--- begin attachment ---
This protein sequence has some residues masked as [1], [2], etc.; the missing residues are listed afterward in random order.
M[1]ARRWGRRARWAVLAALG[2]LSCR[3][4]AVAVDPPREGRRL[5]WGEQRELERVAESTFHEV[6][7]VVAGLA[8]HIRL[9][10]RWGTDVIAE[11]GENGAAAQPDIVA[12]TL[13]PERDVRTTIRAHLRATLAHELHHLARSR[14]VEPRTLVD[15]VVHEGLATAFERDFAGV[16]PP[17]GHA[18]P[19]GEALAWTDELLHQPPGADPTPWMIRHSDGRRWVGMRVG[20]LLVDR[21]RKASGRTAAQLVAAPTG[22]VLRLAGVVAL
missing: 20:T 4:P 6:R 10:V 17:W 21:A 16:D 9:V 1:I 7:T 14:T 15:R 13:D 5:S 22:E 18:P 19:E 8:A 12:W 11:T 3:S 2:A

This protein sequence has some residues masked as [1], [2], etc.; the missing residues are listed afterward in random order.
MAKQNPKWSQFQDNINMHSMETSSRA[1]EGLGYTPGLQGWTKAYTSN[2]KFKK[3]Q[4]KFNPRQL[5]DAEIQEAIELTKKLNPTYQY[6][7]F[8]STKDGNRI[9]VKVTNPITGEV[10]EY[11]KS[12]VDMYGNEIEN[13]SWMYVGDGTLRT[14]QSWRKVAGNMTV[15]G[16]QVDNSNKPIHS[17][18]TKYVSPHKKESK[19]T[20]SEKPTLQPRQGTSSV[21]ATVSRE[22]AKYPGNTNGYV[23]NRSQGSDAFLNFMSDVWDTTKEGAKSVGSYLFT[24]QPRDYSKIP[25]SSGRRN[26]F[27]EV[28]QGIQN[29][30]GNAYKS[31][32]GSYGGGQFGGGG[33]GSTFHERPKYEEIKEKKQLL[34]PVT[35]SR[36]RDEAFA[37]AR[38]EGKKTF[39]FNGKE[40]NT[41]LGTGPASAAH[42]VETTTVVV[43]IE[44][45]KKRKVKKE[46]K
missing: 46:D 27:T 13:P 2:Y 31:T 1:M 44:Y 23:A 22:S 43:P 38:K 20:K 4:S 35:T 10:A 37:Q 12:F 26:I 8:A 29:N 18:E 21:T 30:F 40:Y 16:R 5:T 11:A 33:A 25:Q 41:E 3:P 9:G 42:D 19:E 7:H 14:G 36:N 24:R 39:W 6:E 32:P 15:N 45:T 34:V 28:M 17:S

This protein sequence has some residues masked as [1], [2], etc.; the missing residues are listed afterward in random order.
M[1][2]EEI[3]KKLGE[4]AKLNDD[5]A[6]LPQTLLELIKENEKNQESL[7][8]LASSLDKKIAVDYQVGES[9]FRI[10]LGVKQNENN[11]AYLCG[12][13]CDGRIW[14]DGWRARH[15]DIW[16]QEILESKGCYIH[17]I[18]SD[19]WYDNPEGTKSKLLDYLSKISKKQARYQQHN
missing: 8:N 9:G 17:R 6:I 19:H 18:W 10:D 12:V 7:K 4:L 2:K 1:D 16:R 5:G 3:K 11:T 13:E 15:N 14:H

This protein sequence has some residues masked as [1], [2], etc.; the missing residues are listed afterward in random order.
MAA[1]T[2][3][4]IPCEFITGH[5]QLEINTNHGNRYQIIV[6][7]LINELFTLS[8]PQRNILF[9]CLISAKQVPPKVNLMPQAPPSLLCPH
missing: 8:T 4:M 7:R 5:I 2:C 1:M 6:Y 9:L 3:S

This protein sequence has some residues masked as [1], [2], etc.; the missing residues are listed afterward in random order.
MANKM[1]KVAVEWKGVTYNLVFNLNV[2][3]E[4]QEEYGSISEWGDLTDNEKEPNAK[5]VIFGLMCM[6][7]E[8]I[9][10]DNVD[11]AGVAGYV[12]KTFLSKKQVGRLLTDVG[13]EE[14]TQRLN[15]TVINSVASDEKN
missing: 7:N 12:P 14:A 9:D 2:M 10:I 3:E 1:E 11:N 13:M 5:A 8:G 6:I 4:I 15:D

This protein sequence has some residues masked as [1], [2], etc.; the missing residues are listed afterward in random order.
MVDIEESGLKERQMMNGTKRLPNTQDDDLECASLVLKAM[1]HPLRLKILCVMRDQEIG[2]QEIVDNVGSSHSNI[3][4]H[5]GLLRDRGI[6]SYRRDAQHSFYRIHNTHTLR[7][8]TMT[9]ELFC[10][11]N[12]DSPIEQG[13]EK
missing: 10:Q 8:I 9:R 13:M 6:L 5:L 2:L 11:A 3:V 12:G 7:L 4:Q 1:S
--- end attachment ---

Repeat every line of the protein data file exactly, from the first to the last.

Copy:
This protein sequence has some residues masked as [1], [2], etc.; the missing residues are listed afterward in random order.
M[1]ARRWGRRARWAVLAALG[2]LSCR[3][4]AVAVDPPREGRRL[5]WGEQRELERVAESTFHEV[6][7]VVAGLA[8]HIRL[9][10]RWGTDVIAE[11]GENGAAAQPDIVA[12]TL[13]PERDVRTTIRAHLRATLAHELHHLARSR[14]VEPRTLVD[15]VVHEGLATAFERDFAGV[16]PP[17]GHA[18]P[19]GEALAWTDELLHQPPGADPTPWMIRHSDGRRWVGMRVG[20]LLVDR[21]RKASGRTAAQLVAAPTG[22]VLRLAGVVAL
missing: 20:T 4:P 6:R 10:V 17:W 21:A 16:D 9:V 1:I 7:T 14:T 15:R 13:D 5:S 22:E 18:P 19:E 8:A 12:W 11:T 3:S 2:A

This protein sequence has some residues masked as [1], [2], etc.; the missing residues are listed afterward in random order.
MAKQNPKWSQFQDNINMHSMETSSRA[1]EGLGYTPGLQGWTKAYTSN[2]KFKK[3]Q[4]KFNPRQL[5]DAEIQEAIELTKKLNPTYQY[6][7]F[8]STKDGNRI[9]VKVTNPITGEV[10]EY[11]KS[12]VDMYGNEIEN[13]SWMYVGDGTLRT[14]QSWRKVAGNMTV[15]G[16]QVDNSNKPIHS[17][18]TKYVSPHKKESK[19]T[20]SEKPTLQPRQGTSSV[21]ATVSRE[22]AKYPGNTNGYV[23]NRSQGSDAFLNFMSDVWDTTKEGAKSVGSYLFT[24]QPRDYSKIP[25]SSGRRN[26]F[27]EV[28]QGIQN[29][30]GNAYKS[31][32]GSYGGGQFGGGG[33]GSTFHERPKYEEIKEKKQLL[34]PVT[35]SR[36]RDEAFA[37]AR[38]EGKKTF[39]FNGKE[40]NT[41]LGTGPASAAH[42]VETTTVVV[43]IE[44][45]KKRKVKKE[46]K
missing: 46:D 27:T 13:P 2:Y 31:T 1:M 44:Y 23:A 22:S 43:P 38:K 20:K 4:S 35:T 10:A 37:Q 12:F 26:I 8:A 29:N 18:E 21:T 30:F 40:Y 16:R 5:T 11:A 33:A 25:Q 41:E 3:P 9:G 42:D 19:E 7:H 14:G 36:N 24:R 39:W 6:E 32:P 15:N 45:T 34:V 28:M 17:S

This protein sequence has some residues masked as [1], [2], etc.; the missing residues are listed afterward in random order.
M[1][2]EEI[3]KKLGE[4]AKLNDD[5]A[6]LPQTLLELIKENEKNQESL[7][8]LASSLDKKIAVDYQVGES[9]FRI[10]LGVKQNENN[11]AYLCG[12][13]CDGRIW[14]DGWRARH[15]DIW[16]QEILESKGCYIH[17]I[18]SD[19]WYDNPEGTKSKLLDYLSKISKKQARYQQHN
missing: 8:N 9:G 17:R 6:I 19:H 18:W 10:D 12:V 7:K 4:L 2:K 1:D 16:R 5:G 3:K 11:T 13:E 15:N 14:H

This protein sequence has some residues masked as [1], [2], etc.; the missing residues are listed afterward in random order.
MAA[1]T[2][3][4]IPCEFITGH[5]QLEINTNHGNRYQIIV[6][7]LINELFTLS[8]PQRNILF[9]CLISAKQVPPKVNLMPQAPPSLLCPH
missing: 8:T 4:M 7:R 5:I 2:C 1:M 6:Y 9:L 3:S

This protein sequence has some residues masked as [1], [2], etc.; the missing residues are listed afterward in random order.
MANKM[1]KVAVEWKGVTYNLVFNLNV[2][3]E[4]QEEYGSISEWGDLTDNEKEPNAK[5]VIFGLMCM[6][7]E[8]I[9][10]DNVD[11]AGVAGYV[12]KTFLSKKQVGRLLTDVG[13]EE[14]TQRLN[15]TVINSVASDEKN
missing: 7:N 12:P 14:A 9:D 2:M 10:I 3:E 1:E 11:N 13:M 5:A 8:G 6:I 4:I 15:D

This protein sequence has some residues masked as [1], [2], etc.; the missing residues are listed afterward in random order.
MVDIEESGLKERQMMNGTKRLPNTQDDDLECASLVLKAM[1]HPLRLKILCVMRDQEIG[2]QEIVDNVGSSHSNI[3][4]H[5]GLLRDRGI[6]SYRRDAQHSFYRIHNTHTLR[7][8]TMT[9]ELFC[10][11]N[12]DSPIEQG[13]EK
missing: 10:Q 8:I 9:R 13:M 6:L 5:L 2:L 11:A 3:V 12:G 7:L 4:Q 1:S